“There’s the balance of putting together a game plan and doing certain things that may be new or different, and then just running your core stuff, your core defense,” says Belichick, who cautions against defending against Miami based on another team’s approach if it involves varying from Patriots’ strengths. 

    “We’re really not into imitating. We’re not a copy-cat type of organization or copy-cat type of scheme,” Mayo says. “What we do is we just try to see what are our strengths and what are some of the weaknesses on the other side of the ball. We try to exploit those the best we can. 

    “With that being said, it’s really not about what other teams have done in the past. It’s about what do we think we’re able to do. Obviously, every time you get into a game, they’re looking at us the same way. So you have to be able to adjust on the fly and that’s why in-game adjustments are so critical for us.”

    A complicating factor is the physical state of the Patriots’ cornerbacks. 

    They’ve gone a month without veteran starter Jalen Mills (groin injury) and the past two weeks without talented rookie Jack Jones (knee). Now first-year sensation Marcus Jones (concussion) is in jeopardy of missing the home finale. 

    None of the three practiced on Wednesday and Thursday. Their absence leaves starter Jonathan Jones, who’s playing through a chest injury, Myles Bryant and seldom-used Shaun Wade as remaining corners on the team’s 53-man roster. Candidates for call-up from the practice squad include Quandre Mosely and just-signed Tae Hayes.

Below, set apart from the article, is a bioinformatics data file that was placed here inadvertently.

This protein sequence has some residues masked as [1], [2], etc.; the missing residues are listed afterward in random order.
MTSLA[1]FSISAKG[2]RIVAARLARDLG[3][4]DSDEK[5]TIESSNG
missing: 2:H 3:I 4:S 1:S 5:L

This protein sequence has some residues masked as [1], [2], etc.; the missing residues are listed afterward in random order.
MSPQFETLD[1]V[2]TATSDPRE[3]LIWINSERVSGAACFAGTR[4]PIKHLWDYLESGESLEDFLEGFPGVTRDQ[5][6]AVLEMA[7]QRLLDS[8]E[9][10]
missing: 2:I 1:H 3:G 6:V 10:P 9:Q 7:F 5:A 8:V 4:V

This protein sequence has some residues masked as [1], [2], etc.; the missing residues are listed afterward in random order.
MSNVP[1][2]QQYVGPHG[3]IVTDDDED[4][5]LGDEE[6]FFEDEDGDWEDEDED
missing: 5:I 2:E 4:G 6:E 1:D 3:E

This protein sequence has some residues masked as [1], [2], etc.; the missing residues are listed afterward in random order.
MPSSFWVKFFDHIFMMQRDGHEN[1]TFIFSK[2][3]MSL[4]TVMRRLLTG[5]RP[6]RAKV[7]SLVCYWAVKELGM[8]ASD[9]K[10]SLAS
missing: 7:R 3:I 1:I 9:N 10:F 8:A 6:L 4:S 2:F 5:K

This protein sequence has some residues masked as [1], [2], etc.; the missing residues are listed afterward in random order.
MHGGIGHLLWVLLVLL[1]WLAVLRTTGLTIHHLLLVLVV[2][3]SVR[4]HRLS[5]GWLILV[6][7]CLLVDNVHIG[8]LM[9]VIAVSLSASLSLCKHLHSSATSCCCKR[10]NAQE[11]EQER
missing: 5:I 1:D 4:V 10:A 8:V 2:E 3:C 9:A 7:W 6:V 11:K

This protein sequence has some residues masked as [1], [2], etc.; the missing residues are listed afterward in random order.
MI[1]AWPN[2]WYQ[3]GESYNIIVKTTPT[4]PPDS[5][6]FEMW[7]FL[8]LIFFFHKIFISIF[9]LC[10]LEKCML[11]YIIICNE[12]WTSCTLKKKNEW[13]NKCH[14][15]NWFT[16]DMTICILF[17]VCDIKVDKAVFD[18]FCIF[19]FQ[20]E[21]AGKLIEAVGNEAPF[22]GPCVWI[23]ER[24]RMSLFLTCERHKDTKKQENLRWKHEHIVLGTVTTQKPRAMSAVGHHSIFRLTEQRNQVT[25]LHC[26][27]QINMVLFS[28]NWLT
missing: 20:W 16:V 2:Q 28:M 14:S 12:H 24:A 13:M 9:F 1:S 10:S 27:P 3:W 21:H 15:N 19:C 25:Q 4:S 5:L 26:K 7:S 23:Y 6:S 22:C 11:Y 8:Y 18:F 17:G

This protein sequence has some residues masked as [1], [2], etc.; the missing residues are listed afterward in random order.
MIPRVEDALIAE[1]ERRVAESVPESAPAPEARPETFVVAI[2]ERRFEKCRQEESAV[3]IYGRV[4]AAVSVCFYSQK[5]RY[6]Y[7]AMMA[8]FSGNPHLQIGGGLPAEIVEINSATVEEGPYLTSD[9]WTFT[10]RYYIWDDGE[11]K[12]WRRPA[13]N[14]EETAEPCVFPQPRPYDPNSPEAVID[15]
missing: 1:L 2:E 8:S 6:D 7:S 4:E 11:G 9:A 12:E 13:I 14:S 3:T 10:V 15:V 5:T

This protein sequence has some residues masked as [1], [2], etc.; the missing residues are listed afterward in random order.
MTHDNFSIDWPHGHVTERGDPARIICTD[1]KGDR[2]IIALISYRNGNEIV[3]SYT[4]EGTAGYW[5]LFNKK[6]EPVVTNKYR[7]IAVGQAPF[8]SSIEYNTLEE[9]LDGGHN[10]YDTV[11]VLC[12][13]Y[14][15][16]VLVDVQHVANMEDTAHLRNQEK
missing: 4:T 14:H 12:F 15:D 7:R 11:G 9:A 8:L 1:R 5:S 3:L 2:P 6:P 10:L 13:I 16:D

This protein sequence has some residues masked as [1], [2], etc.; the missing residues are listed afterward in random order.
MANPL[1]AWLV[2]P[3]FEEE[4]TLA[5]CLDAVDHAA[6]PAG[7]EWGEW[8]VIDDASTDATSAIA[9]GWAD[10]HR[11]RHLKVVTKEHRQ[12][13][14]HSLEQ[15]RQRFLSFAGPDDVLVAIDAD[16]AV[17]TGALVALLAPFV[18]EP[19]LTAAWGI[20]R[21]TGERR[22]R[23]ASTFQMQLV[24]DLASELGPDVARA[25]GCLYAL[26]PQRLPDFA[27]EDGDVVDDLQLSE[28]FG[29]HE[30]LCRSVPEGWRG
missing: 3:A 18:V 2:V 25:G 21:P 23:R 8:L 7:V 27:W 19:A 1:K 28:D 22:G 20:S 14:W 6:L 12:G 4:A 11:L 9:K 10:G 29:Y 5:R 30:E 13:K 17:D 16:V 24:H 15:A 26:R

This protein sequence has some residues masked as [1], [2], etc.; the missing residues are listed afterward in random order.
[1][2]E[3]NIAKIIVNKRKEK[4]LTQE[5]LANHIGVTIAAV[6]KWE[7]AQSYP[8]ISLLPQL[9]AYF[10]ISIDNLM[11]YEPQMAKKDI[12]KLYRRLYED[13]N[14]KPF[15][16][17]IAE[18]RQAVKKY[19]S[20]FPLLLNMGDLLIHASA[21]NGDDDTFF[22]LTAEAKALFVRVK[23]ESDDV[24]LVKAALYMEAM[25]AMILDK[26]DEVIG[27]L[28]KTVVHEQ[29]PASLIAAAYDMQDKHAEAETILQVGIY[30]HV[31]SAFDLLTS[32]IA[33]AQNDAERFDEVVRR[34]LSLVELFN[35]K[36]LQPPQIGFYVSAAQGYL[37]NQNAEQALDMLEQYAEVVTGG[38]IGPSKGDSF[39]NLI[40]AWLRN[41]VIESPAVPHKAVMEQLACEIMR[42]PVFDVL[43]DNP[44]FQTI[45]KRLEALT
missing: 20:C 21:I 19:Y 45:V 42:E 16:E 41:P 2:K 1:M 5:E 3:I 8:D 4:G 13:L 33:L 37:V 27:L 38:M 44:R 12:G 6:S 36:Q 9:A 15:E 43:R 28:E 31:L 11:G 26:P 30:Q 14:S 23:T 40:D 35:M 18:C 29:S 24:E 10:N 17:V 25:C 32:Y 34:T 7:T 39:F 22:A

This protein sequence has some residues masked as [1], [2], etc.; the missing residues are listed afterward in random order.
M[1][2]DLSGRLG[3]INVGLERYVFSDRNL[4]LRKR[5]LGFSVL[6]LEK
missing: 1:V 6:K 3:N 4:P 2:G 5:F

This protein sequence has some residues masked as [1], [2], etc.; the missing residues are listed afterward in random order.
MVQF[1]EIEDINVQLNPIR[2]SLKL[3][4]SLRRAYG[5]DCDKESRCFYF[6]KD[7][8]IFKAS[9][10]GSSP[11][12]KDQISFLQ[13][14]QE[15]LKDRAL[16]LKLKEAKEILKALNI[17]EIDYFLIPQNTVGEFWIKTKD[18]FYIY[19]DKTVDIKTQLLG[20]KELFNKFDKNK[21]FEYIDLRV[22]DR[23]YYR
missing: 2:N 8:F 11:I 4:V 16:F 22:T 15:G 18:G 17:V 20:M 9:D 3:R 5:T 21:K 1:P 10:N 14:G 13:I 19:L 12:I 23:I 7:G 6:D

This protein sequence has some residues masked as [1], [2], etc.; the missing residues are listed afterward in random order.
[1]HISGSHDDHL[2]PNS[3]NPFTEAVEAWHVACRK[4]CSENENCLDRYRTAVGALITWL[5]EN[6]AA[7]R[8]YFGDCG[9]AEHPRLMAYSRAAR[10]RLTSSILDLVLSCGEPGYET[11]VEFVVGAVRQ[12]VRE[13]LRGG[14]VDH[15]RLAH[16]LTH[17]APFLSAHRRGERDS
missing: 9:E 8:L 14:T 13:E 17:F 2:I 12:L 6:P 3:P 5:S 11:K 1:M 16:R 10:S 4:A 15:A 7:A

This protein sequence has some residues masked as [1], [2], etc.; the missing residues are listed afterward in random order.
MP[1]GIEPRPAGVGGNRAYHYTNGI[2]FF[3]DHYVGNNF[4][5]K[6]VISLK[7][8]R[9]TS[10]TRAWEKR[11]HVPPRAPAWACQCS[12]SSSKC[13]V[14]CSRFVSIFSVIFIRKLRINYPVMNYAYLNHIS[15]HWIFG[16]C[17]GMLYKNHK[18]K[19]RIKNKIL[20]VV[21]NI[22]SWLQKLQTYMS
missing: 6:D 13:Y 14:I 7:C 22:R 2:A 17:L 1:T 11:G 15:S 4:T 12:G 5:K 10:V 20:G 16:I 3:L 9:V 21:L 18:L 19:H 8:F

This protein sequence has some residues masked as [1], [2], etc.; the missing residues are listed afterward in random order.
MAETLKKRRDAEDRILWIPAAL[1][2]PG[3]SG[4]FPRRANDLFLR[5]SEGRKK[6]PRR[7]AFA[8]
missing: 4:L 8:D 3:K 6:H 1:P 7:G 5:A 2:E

• Jon Jones

    While rookie namesakes Jack and Marcus Jones and fellow veteran Jalen Mills have been sidelined by injuries, Jonathan Jones is the lone starting cornerback practicing for Sunday’s visit by Miami. (Photo by Billie Weiss/Getty Images)

    Whoever the Pats wind up fielding in their secondary, Mayo stresses the importance of mixing coverages behind chaining fronts. It’s also imperative to avoid getting outnumbered wherever Miami winds up going with the ball.

    “The Dolphins do a good job staying balanced,” he says. “They make everything look the same. It’s very tough to really get a bead on what they’re trying to do (in) the building of formations, whether it’s pre-snap or post-snap. They do a good job of finding the way to get the ‘plus-one.’ We always talk about the plus-one, an extra player over there. That’s not even talking about the athletes on the field, the Waddles, the Hills. All those guys they bring a different dynamic to the game, so it’s a tough challenge for us.”

    As the Bills and Packers — in the first half at least — experienced, that challenge exists whether trying to slow down the Fins’ receivers or stop their running backs when McDaniel commits to the ground game.

    In November, Miami acquired Jeff Wilson who rushed for three scores in a 100-yard performance at Gillette Stadium in 2020. Though Mostert is much faster, Wilson, as a fellow ex-Niner, equally suits the scheme McDaniel brought from San Francisco.

    “With both of those backs, honestly, they do a great job,” Mayo said. “The blocking schemes are the blocking schemes. It’s really tough to get a bead on where they want to go with the ball. Like I said earlier, the way they’re able to build formations pre- and post-snap, it’s always going to be difficult to try to slow those guys down.”

    Bob Socci is in his 10th season calling play-by-play for the Patriots Radio Network on 98.5 The Sports Hub. Follow him on Twitter @BobSocci.